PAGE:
Yesterday’s Senate Judiciary hearing on antitrust and app stores turned into largely a referendum on Apple. In a rare show of bipartisan cooperation, Protocol’s Issie Lapowsky writes, senators on the antitrust subcommittee gave representatives from Match, Tile and Spotify ample space to air their grievances against Apple. […]
Apple was left to do most of the explaining. And Kyle Andeer, its chief compliance officer, struggled: He couldn’t refute Sen. Amy Klobuchar’s questions about the App Store’s huge profit margins, or explain the difference between using an iPhone to get an Uber (which Apple doesn’t charge a commission for) and using it to get a Tinder date (which it does).
By any account, Apple came out of this one looking really bad. I think sending in the chief compliance officer was probably a mistake, but also just Apple’s history of being very 90’s Microsoft hasn’t done it any favors.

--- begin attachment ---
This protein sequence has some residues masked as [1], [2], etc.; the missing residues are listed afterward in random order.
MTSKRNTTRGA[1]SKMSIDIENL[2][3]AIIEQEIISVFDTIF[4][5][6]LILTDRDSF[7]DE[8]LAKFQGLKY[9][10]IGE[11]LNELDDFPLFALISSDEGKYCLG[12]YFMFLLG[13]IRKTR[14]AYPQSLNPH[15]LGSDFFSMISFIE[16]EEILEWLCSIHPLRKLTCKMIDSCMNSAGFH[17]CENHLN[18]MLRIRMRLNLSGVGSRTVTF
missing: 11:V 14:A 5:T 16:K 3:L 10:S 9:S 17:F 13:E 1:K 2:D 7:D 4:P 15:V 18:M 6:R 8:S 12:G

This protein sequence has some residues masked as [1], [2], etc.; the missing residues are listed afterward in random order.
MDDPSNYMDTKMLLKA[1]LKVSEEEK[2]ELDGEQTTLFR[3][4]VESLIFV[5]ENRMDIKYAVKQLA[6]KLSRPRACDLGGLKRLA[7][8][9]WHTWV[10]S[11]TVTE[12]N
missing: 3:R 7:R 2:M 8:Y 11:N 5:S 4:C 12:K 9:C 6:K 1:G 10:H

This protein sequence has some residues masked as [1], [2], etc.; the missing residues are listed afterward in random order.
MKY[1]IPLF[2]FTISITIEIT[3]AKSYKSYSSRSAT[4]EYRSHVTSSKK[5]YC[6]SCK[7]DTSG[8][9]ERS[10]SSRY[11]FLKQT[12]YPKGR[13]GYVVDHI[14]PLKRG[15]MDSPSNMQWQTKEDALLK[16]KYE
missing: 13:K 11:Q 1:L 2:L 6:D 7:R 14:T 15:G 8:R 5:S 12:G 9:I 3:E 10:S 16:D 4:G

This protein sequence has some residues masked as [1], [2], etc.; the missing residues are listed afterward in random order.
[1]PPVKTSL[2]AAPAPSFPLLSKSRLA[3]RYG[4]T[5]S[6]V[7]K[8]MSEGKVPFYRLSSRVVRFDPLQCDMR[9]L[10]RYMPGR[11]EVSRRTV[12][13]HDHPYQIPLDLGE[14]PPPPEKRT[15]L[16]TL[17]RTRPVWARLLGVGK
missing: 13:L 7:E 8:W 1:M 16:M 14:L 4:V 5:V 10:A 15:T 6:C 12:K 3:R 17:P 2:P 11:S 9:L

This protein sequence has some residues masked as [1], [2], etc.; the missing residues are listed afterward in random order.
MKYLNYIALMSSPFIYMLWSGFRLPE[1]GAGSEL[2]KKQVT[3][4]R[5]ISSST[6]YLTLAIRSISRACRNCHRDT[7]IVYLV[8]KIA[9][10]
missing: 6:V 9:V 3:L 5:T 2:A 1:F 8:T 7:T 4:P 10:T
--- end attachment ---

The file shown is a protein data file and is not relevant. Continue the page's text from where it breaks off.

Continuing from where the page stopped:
Apple could save itself a lot of grief by cutting App Store fees, loosening a few of their draconian App Store rules, and being the company developers love to work with again.
Apple may think their services, like Apple Music, are the best, but they need to be very gracious and humble when a user says they want to sign up for Spotify. Instead of making the sign up painful for both user and developer, go the extra mile and make that sign up process great: charge a 2% fee, let the developer ask for a credit card number directly, and allow the user to set the new app as the default.
And then smile knowing you’ve still got the iMessage lock-in.